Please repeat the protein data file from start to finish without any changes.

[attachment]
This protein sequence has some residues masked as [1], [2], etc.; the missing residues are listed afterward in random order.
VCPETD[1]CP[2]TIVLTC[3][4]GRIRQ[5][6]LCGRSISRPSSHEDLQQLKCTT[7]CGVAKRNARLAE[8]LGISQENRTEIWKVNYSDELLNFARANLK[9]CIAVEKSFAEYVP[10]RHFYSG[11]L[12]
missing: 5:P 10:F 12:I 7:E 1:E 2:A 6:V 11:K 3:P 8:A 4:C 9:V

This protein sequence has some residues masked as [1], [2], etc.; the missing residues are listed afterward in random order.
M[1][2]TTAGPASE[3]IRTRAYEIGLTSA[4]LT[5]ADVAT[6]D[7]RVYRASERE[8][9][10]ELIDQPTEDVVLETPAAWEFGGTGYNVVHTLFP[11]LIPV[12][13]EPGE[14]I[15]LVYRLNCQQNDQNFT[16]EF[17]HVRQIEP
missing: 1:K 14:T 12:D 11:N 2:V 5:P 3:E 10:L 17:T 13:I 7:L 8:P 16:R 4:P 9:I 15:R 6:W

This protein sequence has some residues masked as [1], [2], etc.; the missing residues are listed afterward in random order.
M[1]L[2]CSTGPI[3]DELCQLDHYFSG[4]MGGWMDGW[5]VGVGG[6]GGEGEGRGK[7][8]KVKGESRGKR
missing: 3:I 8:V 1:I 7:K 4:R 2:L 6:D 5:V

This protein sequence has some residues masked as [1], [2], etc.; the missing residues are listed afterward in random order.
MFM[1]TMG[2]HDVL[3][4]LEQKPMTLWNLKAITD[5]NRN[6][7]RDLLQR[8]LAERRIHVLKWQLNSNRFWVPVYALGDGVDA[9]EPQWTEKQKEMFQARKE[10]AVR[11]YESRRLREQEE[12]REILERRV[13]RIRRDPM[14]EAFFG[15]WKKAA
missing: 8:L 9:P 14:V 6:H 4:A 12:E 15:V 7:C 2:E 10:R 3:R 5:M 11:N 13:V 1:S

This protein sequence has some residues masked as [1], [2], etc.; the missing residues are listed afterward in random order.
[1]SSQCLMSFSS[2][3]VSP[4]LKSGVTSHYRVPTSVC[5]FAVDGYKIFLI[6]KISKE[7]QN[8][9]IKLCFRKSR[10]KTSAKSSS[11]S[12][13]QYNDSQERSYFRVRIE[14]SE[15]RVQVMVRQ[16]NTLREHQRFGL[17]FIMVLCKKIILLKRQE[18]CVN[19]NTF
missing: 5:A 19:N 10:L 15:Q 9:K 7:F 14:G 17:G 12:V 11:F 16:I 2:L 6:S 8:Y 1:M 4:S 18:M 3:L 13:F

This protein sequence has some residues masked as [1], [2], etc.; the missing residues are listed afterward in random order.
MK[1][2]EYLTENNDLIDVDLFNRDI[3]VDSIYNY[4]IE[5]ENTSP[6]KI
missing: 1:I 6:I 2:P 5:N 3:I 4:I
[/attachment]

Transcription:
This protein sequence has some residues masked as [1], [2], etc.; the missing residues are listed afterward in random order.
VCPETD[1]CP[2]TIVLTC[3][4]GRIRQ[5][6]LCGRSISRPSSHEDLQQLKCTT[7]CGVAKRNARLAE[8]LGISQENRTEIWKVNYSDELLNFARANLK[9]CIAVEKSFAEYVP[10]RHFYSG[11]L[12]
missing: 5:P 10:F 12:I 7:E 1:E 2:A 6:V 11:K 3:P 8:A 4:C 9:V

This protein sequence has some residues masked as [1], [2], etc.; the missing residues are listed afterward in random order.
M[1][2]TTAGPASE[3]IRTRAYEIGLTSA[4]LT[5]ADVAT[6]D[7]RVYRASERE[8][9][10]ELIDQPTEDVVLETPAAWEFGGTGYNVVHTLFP[11]LIPV[12][13]EPGE[14]I[15]LVYRLNCQQNDQNFT[16]EF[17]HVRQIEP
missing: 1:K 14:T 12:D 11:N 2:V 5:P 3:E 10:L 17:T 13:I 7:L 8:P 16:R 4:P 9:I 15:R 6:W

This protein sequence has some residues masked as [1], [2], etc.; the missing residues are listed afterward in random order.
M[1]L[2]CSTGPI[3]DELCQLDHYFSG[4]MGGWMDGW[5]VGVGG[6]GGEGEGRGK[7][8]KVKGESRGKR
missing: 3:I 8:V 1:I 7:K 4:R 2:L 6:D 5:V

This protein sequence has some residues masked as [1], [2], etc.; the missing residues are listed afterward in random order.
MFM[1]TMG[2]HDVL[3][4]LEQKPMTLWNLKAITD[5]NRN[6][7]RDLLQR[8]LAERRIHVLKWQLNSNRFWVPVYALGDGVDA[9]EPQWTEKQKEMFQARKE[10]AVR[11]YESRRLREQEE[12]REILERRV[13]RIRRDPM[14]EAFFG[15]WKKAA
missing: 8:L 9:P 14:V 6:H 4:A 12:E 15:V 7:C 2:E 10:R 3:R 5:M 11:N 13:V 1:S

This protein sequence has some residues masked as [1], [2], etc.; the missing residues are listed afterward in random order.
[1]SSQCLMSFSS[2][3]VSP[4]LKSGVTSHYRVPTSVC[5]FAVDGYKIFLI[6]KISKE[7]QN[8][9]IKLCFRKSR[10]KTSAKSSS[11]S[12][13]QYNDSQERSYFRVRIE[14]SE[15]RVQVMVRQ[16]NTLREHQRFGL[17]FIMVLCKKIILLKRQE[18]CVN[19]NTF
missing: 5:A 19:N 10:L 15:Q 9:K 7:F 14:G 17:G 12:V 11:F 16:I 2:L 6:S 8:Y 1:M 4:S 18:M 3:L 13:F

This protein sequence has some residues masked as [1], [2], etc.; the missing residues are listed afterward in random order.
MK[1][2]EYLTENNDLIDVDLFNRDI[3]VDSIYNY[4]IE[5]ENTSP[6]KI
missing: 1:I 6:I 2:P 5:N 3:I 4:I